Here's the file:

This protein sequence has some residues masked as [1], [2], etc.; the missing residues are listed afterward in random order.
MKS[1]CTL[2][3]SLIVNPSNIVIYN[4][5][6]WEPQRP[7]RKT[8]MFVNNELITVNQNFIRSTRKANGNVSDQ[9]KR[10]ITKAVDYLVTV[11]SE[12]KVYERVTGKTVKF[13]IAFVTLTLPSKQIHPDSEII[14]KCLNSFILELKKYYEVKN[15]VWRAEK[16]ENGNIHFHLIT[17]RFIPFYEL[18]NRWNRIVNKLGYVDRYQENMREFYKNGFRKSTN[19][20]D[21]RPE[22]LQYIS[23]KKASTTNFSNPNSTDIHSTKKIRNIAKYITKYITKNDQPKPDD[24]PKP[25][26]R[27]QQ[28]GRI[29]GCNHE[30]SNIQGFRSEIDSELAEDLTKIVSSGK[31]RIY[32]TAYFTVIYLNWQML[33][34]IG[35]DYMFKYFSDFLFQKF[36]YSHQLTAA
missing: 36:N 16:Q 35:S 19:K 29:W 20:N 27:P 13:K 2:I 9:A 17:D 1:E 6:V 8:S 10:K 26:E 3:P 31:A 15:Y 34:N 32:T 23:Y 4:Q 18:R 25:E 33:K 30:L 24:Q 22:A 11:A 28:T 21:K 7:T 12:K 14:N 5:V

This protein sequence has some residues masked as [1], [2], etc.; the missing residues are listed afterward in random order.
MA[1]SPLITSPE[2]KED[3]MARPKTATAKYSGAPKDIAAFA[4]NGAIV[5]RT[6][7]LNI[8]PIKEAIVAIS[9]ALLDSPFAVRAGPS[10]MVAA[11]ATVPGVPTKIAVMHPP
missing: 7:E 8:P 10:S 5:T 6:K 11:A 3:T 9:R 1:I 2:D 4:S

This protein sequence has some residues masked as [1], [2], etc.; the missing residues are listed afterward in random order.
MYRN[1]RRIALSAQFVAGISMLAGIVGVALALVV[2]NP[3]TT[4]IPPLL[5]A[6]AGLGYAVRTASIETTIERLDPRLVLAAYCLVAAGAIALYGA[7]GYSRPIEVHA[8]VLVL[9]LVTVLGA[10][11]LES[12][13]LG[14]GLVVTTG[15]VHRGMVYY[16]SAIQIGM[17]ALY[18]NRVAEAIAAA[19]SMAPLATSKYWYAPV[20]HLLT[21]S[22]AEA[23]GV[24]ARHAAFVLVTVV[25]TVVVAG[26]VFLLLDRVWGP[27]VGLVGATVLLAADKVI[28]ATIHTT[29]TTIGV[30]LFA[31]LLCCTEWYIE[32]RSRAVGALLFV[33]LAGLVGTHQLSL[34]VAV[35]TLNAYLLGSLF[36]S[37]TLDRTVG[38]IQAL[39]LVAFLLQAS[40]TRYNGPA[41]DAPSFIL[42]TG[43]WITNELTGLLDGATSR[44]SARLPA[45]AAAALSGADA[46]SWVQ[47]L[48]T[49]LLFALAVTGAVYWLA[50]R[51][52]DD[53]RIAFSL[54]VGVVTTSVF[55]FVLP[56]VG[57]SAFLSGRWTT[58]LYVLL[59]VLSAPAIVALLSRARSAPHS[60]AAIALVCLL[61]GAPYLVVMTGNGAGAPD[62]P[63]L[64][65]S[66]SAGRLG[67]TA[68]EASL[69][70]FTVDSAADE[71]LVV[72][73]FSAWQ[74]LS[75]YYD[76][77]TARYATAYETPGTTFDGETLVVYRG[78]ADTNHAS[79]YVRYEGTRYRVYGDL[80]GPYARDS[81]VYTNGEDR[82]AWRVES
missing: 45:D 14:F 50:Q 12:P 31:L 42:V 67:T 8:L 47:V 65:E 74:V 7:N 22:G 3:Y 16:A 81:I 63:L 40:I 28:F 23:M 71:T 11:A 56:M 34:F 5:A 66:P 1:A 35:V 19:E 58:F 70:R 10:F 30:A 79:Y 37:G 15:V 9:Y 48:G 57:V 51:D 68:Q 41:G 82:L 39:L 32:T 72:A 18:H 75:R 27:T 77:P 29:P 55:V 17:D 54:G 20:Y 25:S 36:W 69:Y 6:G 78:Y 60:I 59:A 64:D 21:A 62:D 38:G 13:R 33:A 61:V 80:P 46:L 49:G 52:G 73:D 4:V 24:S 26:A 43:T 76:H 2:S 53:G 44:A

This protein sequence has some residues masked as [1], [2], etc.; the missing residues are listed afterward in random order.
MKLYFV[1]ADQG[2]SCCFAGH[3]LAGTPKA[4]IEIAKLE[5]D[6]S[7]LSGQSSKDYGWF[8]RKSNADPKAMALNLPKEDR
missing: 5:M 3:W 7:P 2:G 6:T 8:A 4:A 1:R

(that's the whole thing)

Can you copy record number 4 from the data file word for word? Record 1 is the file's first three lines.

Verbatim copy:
This protein sequence has some residues masked as [1], [2], etc.; the missing residues are listed afterward in random order.
MKLYFV[1]ADQG[2]SCCFAGH[3]LAGTPKA[4]IEIAKLE[5]D[6]S[7]LSGQSSKDYGWF[8]RKSNADPKAMALNLPKEDR
missing: 5:M 3:W 7:P 2:G 6:T 8:A 4:A 1:R